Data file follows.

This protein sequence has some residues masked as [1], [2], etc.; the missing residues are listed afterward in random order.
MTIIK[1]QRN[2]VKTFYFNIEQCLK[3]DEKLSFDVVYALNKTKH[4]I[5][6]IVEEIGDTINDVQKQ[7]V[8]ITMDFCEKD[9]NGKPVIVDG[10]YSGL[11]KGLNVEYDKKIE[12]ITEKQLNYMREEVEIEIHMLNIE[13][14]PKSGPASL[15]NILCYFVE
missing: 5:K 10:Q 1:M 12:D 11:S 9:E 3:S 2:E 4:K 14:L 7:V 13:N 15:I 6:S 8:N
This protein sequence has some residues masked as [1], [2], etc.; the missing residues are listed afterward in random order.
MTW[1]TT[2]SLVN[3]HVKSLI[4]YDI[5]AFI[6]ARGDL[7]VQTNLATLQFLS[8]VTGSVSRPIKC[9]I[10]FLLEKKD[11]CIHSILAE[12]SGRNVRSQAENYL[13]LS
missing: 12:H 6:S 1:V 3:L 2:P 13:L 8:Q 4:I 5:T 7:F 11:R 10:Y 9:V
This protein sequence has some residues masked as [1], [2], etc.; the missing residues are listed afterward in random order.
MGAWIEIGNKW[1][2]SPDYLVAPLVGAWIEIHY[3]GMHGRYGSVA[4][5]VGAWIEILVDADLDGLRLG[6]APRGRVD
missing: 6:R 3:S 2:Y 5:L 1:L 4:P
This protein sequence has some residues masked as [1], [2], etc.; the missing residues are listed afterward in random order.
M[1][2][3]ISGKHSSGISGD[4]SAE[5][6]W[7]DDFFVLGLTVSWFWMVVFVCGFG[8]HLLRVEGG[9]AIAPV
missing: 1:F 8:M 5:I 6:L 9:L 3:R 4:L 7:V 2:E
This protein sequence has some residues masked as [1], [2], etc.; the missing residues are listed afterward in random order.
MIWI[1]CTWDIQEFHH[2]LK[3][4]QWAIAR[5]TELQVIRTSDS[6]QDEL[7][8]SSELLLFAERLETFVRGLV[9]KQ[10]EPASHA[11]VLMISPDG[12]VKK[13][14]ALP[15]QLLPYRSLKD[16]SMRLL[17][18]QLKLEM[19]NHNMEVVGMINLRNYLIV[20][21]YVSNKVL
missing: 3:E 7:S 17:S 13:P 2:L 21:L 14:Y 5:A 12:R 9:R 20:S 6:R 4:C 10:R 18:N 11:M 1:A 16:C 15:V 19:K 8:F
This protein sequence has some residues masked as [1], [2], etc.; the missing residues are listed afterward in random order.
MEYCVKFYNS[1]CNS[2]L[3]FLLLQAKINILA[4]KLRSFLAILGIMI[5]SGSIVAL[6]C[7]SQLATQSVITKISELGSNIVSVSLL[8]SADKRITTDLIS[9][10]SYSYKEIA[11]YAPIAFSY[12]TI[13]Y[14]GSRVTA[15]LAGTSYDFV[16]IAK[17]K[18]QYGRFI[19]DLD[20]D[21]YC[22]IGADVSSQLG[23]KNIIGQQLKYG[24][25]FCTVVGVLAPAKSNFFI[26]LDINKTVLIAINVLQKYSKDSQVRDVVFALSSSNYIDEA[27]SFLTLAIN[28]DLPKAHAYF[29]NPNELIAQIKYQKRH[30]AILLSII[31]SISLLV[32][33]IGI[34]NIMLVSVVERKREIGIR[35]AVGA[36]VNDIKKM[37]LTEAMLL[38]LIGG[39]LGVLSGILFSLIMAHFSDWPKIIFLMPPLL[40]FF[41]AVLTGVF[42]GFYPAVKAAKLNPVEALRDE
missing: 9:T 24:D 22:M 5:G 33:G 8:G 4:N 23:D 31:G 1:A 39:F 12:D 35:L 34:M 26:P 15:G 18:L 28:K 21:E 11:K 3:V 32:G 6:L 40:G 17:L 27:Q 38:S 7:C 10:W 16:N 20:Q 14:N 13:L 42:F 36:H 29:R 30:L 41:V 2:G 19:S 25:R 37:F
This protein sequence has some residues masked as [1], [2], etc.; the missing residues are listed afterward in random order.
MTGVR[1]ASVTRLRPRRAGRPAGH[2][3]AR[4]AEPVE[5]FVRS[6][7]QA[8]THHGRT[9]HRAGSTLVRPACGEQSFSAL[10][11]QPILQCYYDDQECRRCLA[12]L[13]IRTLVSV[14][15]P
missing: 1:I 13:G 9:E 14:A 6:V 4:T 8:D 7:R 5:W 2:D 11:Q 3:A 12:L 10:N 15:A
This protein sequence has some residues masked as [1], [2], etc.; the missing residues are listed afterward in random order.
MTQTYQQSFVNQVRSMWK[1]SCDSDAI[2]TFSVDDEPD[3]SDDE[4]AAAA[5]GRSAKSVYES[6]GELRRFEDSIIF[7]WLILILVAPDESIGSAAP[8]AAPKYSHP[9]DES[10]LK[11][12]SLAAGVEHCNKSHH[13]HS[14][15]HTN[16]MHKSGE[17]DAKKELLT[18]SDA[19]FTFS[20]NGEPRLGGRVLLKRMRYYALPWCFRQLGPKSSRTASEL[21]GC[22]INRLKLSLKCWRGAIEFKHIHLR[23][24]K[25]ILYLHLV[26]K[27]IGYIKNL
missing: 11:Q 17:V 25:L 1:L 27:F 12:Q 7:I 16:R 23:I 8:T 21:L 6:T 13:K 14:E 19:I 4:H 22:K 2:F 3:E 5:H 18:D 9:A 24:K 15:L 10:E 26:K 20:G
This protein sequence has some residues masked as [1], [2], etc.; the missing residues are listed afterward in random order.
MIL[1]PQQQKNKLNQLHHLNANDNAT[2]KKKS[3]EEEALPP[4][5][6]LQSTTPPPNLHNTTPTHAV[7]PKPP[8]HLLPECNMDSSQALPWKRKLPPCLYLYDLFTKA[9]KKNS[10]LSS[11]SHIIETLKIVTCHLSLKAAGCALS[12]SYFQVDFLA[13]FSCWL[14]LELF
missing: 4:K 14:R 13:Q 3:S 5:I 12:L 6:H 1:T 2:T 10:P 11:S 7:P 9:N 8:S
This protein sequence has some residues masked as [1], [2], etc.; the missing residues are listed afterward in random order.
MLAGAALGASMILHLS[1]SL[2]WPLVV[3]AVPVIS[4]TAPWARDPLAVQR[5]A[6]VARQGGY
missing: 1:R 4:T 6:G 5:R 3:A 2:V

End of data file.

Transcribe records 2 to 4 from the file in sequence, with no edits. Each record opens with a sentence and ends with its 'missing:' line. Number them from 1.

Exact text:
This protein sequence has some residues masked as [1], [2], etc.; the missing residues are listed afterward in random order.
MTW[1]TT[2]SLVN[3]HVKSLI[4]YDI[5]AFI[6]ARGDL[7]VQTNLATLQFLS[8]VTGSVSRPIKC[9]I[10]FLLEKKD[11]CIHSILAE[12]SGRNVRSQAENYL[13]LS
missing: 12:H 6:S 1:V 3:L 2:P 13:L 8:Q 4:I 5:T 7:F 11:R 10:Y 9:V
This protein sequence has some residues masked as [1], [2], etc.; the missing residues are listed afterward in random order.
MGAWIEIGNKW[1][2]SPDYLVAPLVGAWIEIHY[3]GMHGRYGSVA[4][5]VGAWIEILVDADLDGLRLG[6]APRGRVD
missing: 6:R 3:S 2:Y 5:L 1:L 4:P
This protein sequence has some residues masked as [1], [2], etc.; the missing residues are listed afterward in random order.
M[1][2][3]ISGKHSSGISGD[4]SAE[5][6]W[7]DDFFVLGLTVSWFWMVVFVCGFG[8]HLLRVEGG[9]AIAPV
missing: 1:F 8:M 5:I 6:L 9:L 3:R 4:L 7:V 2:E